https://podcasts.apple.com/us/podcast/healthcare-tech-talk/id817023985?mt=2


SMA's Digital Health and Innovation
This podcast attempts to educate and inform listeners on the various systems and methods that use information, data, and communication technologies to help resolve problems, reduce inefficiencies and costs, improve access, increase quality, and help make the practice of medicine more personalized and precise.

https://www.stitcher.com/podcast/digital-health-and-innovation

EMRA Informatics: Dr. Zach Jarou and Dr. Abdulaziz S. Alhomod co-authored the Informatics section of the EMRA Fellowship Guide. https://www.emra.org/books/fellowship-guide-book/informatics/

Scientific Journals: For the annual student membership rate ($50), the American Medical Informatics Association (AMIA) grants online access to the Journal of American Medical Informatics Association (JAMIA) and Applied Clinical Informatics (ACI) https://www.amia.org/membership-types. There are also free open editions of both journals online. AMIA partners with ACEP to offer an informatics intro class called the 10x10 (“ten by ten”), which you may find interesting during or after completion of residency: https://dmice.ohsu.edu/hersh/10x10.html.

Medical Terminologies: James J. Cimino. Desiderata for Controlled Medical Vocabularies in the Twenty-First Century https://www.ncbi.nlm.nih.gov/pmc/articles/PMC3415631/

Clinical Decision Support: David W. Bates, Gilad J. Kuperman, Samuel Wang, Tejal Gandhi, Anne Kittler, Lynn Volk, Cynthia Spurr, Ramin Khorasani, Milenko Tanasijevic, Blackford Middleton, Ten Commandments for Effective Clinical Decision Support: Making the Practice of Evidence-based Medicine a Reality, Journal of the American Medical Informatics Association, Volume 10, Issue 6, November 2003, Pages 523–530, https://doi.org/10.1197/jamia.M1370

Programming: Data Camp offers introductory programming classes that are initially free. https://www.datacamp.com/courses/intro-to-python-for-data-science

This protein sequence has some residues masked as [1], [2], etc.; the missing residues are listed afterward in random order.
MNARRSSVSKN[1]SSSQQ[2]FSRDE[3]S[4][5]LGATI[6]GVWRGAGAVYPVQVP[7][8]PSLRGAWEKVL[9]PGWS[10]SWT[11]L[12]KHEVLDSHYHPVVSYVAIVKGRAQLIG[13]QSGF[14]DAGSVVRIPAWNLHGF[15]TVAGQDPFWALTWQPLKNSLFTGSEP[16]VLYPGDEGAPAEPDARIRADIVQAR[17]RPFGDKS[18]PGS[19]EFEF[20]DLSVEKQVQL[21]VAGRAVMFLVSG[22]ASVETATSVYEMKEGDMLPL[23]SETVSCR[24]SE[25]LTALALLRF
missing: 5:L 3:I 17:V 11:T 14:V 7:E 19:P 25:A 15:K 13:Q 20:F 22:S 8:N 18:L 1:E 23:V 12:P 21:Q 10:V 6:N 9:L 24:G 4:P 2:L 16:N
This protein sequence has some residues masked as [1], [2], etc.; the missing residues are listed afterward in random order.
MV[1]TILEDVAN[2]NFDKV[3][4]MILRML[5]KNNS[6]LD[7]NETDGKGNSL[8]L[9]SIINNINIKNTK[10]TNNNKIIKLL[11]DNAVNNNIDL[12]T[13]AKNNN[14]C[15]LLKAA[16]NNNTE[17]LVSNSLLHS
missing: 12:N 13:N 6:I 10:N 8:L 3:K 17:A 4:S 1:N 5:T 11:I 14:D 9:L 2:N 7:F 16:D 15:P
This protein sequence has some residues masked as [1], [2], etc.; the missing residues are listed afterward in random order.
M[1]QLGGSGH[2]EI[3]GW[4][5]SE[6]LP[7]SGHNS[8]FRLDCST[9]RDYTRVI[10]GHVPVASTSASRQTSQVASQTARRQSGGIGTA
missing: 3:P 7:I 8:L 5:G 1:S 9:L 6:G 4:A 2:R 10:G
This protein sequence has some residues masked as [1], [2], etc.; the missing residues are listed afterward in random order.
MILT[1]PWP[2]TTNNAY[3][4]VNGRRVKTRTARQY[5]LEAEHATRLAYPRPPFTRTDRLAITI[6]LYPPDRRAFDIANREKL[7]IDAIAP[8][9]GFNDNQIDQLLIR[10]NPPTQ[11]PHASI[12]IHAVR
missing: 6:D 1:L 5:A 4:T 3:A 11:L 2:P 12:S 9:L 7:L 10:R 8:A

Cybersecurity: The American Medical Association offers some free advice about cybersecurity. https://www.ama-assn.org/practice-management/sustainability/5-things-you-didn-t-know-about-health-care-cybersecurity

Textbooks
Biomedical Informatics: Computer Applications in Health Care and Biomedicine, Fourth Edition, edited by Edward H. Shortliffe and James J. Cimino (2014) Springer.

Health Informatics: Practical Guide, Seventh Edition, edited by Robert Hoyt and William Hersh (2018) Lulu.com.

ACEP’s Board member, Dr. Finnell, co-edited Clinical Informatics Study Guide by John T. Finnell and Brian E. Dixon

Conclusion
Informatics is a challenging field and there is room for any interested physician, at any point in their training. Seeing your work in action, and appreciated by physicians, can really complement the day to day emergency medicine work. As a growing field, it has room for everyone.


References

  1. Accreditation Council for Graduate Medical Education. ACGME Program Requirements for Graduate Medical Education in Clinical Informatics. ACGME; 2019. https://www.acgme.org/Portals/0/PFAssets/ProgramRequirements/381_ClinicalInformatics_2019_TCC.pdf. Accessed January 24, 2020.
  2. Silverman HD, Steen EB, Carpenito JN, Ondrula CJ, Williamson JJ, Fridsma DB. Domains, tasks, and knowledge for clinical informatics subspecialty practice: results of a practice analysis. J Am Med Inform Assoc. 2019;26(7):586-593. doi:10.1093/jamia/ocz051
  3. Gardner RM, Overhage JM, Steen EB, et al. Core content for the subspecialty of clinical informatics. J Am Med Inform Assoc. 2009;16(2):153-157. doi:10.1197/jamia.M3045
  4. Shortliffe EH, Cimino JJ. Biomedical Informatics: Computer Applications in Health Care and Biomedicine. Springer Science & Business Media; 2013. https://play.google.com/store/books/details?id=nim5BAAAQBAJ.
  5. Donoho D. 50 Years of Data Science. J Comput Graph Stat. 2017;26(4):745-766. doi:10.1080/10618600.2017.1384734
  6. Davenport Thomas H, Harris JG. Competing on Analytics: The New Science of Winning. Harvard Business School Press, 2007.